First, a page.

What’s the story with trains? It turns out that U.S. railroad transportation has some nuances. The graph above shows that the amount of freight transported by train dropped during the Great Recession, as expected. But freight transport doesn’t appear to have gotten back on track since then. Passenger transport, however, rebounded in a big way after the Great Recession and has sustained levels well above those in the early-to-mid 2000s. What’s behind the disparity here? Passenger traffic in the U.S. is essentially driven by the Northeast corridor between Boston and Washington. This is where Amtrak introduced the Acela Express, a train that successfully competes with other modes of transportation. The gradual success of this train alone may explain the rise in passenger rail. Freight traffic appears to be less successful in matching its competition—mainly, trucking and waterway transportation. The graph below follows trucking and waterway, which seem to do better after the Great Recession than before.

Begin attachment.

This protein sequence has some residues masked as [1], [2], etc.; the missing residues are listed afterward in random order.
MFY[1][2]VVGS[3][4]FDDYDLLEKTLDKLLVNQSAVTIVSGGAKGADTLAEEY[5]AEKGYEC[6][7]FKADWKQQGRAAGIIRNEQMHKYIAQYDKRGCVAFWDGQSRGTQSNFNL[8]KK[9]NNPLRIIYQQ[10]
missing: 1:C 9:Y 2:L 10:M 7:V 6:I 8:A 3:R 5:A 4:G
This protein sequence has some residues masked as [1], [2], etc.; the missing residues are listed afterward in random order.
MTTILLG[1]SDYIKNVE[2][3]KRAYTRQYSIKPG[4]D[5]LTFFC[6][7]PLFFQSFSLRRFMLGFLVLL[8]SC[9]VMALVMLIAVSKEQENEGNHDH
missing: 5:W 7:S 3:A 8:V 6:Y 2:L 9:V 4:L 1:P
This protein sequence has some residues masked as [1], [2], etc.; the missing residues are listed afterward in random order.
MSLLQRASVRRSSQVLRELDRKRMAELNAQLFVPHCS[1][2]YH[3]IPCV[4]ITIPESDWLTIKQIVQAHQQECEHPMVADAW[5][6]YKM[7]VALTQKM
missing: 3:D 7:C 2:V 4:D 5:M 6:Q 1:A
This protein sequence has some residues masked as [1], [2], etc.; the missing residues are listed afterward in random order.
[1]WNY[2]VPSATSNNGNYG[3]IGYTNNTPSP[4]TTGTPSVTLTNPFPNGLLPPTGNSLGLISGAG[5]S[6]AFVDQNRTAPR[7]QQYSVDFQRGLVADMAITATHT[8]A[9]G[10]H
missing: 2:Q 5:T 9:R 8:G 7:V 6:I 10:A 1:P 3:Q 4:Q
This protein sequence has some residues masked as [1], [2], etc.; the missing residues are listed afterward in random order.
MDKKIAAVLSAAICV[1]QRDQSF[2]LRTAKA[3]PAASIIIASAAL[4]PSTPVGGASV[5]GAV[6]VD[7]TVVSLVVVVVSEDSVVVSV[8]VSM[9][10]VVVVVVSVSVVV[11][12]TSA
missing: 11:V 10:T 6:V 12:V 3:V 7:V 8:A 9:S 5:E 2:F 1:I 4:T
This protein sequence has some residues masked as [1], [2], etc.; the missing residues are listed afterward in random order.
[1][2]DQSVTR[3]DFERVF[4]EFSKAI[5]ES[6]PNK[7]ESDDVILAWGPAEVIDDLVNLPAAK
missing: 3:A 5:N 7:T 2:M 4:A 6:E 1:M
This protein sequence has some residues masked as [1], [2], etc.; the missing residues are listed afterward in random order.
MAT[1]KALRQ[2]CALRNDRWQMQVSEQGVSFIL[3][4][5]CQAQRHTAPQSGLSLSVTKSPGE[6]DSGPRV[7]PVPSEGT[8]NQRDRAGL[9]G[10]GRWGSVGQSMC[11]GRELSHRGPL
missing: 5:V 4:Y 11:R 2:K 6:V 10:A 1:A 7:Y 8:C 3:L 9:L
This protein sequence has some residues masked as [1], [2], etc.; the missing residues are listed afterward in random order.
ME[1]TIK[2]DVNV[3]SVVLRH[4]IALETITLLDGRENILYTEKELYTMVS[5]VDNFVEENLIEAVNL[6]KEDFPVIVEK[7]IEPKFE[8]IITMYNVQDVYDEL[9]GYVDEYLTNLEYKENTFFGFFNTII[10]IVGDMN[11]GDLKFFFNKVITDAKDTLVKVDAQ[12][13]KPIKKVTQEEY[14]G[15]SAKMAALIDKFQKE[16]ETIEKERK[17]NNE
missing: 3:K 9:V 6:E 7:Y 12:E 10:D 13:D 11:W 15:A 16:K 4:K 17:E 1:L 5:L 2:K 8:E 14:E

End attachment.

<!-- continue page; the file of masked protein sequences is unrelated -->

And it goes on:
How this graph was created: Search for “rail,” check the two series, and click on “Add to Graph.” From the “Edit Graph” menu, open the “Format” tab and place one of the series on the right axis. For the second graph, search for “tonnage,” check the two series, and click on “Add to Graph.”
Suggested by Christian Zimmermann.